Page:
(Mar 26, 2019) P150323US01

Enhanced Drug Delivery Across the Blood-Brain Barrier: pH-Dependent Antibodies Targeting the Transferrin Receptor

UW–Madison researchers have developed several new single-chain antibody fragments to the transferrin receptor which exhibit increased dissociation at pH 5.5. Such targeting antibodies could have immense potential for drug delivery into and across target cells including cancer cells and the BBB.

Unlike other anti-TfR antibodies in development for cancer or brain delivery, the new antibodies have been endowed with pH-sensitivity resulting in differential trafficking and increased intracellular accumulation up to 2.6 times their wild-type parent.
(Mar 19, 2019) P150370US02

Zip-Lignin™ Assay: An Analysis and Validation Tool

The researchers have now developed the most sensitive assay to date for detecting and quantifying Zip-lignin monomers in plants. They modified an existing lignin assay known as DFRC (Derivatization Followed by Reductive Cleavage) that has been in use for almost a decade. They incorporated several new features to improve the sensitivity of the assay, including extended incubation periods and an additional purification step.

The modified DFRC assay is currently the only known technique capable of determining levels of monolignol ester conjugates in plant lignin.
(Mar 12, 2019) P150118US02

Enhanced Biomass Digestion with Wood Wasp Bacteria

UW–Madison researchers have derived preparations from ActE secretions that highly degrade lignocellulose. The bacteria can be obtained from Sirex noctilio wasps and grown on a substrate containing mostly cellulose, hemicelluloses, xylan, wood or non-wood biomass, and chitin. The substrate may be pretreated for better results. The ActE are grown aerobically to maximize the secretion of both oxidative and hydrolytic enzymes capable of rapid deconstruction of matter. The secretions can be purified and added directly to biomass slurry.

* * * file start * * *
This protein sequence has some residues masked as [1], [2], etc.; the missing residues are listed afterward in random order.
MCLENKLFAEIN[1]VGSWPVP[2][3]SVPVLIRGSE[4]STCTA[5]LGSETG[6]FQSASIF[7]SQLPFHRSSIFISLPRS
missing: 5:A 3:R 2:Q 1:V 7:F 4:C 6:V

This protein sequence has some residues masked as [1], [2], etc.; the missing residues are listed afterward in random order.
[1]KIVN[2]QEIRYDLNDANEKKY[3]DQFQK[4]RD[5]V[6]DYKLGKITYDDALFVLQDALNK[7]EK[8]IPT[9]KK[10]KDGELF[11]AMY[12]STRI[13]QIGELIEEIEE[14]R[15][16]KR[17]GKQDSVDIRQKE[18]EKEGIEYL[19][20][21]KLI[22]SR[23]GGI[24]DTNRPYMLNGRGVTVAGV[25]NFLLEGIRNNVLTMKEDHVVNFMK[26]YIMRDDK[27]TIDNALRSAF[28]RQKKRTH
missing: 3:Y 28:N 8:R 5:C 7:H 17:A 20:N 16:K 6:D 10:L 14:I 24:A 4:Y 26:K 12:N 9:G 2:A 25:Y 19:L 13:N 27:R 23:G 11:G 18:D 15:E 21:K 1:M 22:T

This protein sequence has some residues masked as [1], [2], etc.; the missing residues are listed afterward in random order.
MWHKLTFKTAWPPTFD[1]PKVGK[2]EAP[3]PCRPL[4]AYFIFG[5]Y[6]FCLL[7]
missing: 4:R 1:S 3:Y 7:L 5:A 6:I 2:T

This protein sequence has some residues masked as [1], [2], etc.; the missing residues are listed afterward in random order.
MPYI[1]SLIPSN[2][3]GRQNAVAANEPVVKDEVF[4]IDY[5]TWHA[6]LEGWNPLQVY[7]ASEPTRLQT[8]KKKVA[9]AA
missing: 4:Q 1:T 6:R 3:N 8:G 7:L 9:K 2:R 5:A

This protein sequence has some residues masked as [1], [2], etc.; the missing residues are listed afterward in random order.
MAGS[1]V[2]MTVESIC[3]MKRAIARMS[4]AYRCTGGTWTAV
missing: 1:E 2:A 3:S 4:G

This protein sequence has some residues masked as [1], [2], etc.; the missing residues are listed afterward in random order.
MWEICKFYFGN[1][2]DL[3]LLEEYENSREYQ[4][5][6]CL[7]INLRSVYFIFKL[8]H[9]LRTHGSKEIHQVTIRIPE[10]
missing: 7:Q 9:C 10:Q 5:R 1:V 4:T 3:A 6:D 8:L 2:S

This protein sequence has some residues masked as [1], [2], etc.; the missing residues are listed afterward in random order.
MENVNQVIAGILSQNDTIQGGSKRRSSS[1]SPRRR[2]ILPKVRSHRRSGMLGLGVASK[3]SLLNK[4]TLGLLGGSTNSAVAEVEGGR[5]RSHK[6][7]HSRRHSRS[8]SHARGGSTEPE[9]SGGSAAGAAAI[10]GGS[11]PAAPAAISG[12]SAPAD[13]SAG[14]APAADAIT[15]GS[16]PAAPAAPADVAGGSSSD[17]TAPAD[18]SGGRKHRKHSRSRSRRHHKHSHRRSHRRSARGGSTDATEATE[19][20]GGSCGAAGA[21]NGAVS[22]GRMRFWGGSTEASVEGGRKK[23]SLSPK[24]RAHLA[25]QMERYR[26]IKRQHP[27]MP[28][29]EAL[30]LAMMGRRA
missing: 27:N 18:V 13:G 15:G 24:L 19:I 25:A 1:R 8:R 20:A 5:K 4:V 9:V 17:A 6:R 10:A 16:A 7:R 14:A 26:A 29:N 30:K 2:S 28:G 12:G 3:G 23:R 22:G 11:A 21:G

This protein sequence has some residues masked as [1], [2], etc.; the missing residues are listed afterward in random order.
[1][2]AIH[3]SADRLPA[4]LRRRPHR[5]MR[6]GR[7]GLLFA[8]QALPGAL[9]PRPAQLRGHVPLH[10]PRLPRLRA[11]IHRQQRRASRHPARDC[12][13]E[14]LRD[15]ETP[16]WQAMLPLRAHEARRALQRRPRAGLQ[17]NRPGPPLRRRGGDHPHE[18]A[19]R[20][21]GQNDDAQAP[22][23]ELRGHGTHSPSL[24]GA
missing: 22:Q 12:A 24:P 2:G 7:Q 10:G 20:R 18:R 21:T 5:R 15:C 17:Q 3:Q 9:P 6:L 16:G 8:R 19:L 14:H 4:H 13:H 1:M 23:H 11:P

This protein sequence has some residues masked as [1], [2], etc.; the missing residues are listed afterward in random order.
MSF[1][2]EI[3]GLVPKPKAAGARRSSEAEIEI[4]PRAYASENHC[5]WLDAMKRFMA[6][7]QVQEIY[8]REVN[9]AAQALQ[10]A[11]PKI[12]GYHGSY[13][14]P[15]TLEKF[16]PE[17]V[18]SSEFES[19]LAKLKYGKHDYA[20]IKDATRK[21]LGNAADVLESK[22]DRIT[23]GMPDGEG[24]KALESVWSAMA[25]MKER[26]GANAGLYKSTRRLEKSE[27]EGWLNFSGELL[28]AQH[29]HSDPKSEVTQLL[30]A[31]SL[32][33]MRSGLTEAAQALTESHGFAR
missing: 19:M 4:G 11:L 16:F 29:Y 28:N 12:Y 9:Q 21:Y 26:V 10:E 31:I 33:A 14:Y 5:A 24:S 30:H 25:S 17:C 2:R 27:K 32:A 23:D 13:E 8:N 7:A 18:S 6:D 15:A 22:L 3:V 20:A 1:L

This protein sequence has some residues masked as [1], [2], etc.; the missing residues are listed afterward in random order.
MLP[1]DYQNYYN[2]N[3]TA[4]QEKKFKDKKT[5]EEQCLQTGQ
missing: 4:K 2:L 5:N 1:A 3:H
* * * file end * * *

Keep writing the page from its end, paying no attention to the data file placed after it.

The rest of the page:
(Feb 26, 2019) P110314US03

Invertebrate Models for Studying Traumatic Brain Injury

UW–Madison researchers have developed a method for inflicting closed head TBI in invertebrates. The method can be used to screen candidate therapeutic agents for treating TBI.

Specifically, the researchers created a device that mechanically induces TBI in organisms such as Drosophila melanogaster (fruit flies), which respond to impact trauma in many of the same ways as humans. Subjecting these organisms to a controlled impact and dosing with test agents could help identify the biological pathways associated with the consequences of TBI as well as enable screens for therapeutic compounds.

The device consists of a spring attached to a vial containing up to 100 flies. The spring is pulled back and then released, striking the vial against a rubber pad to inflict brain trauma as the flies collide with the bottom and walls of the vial. The device can be adjusted to inflict injury at differing severities.
(Feb 19, 2019) P130267US02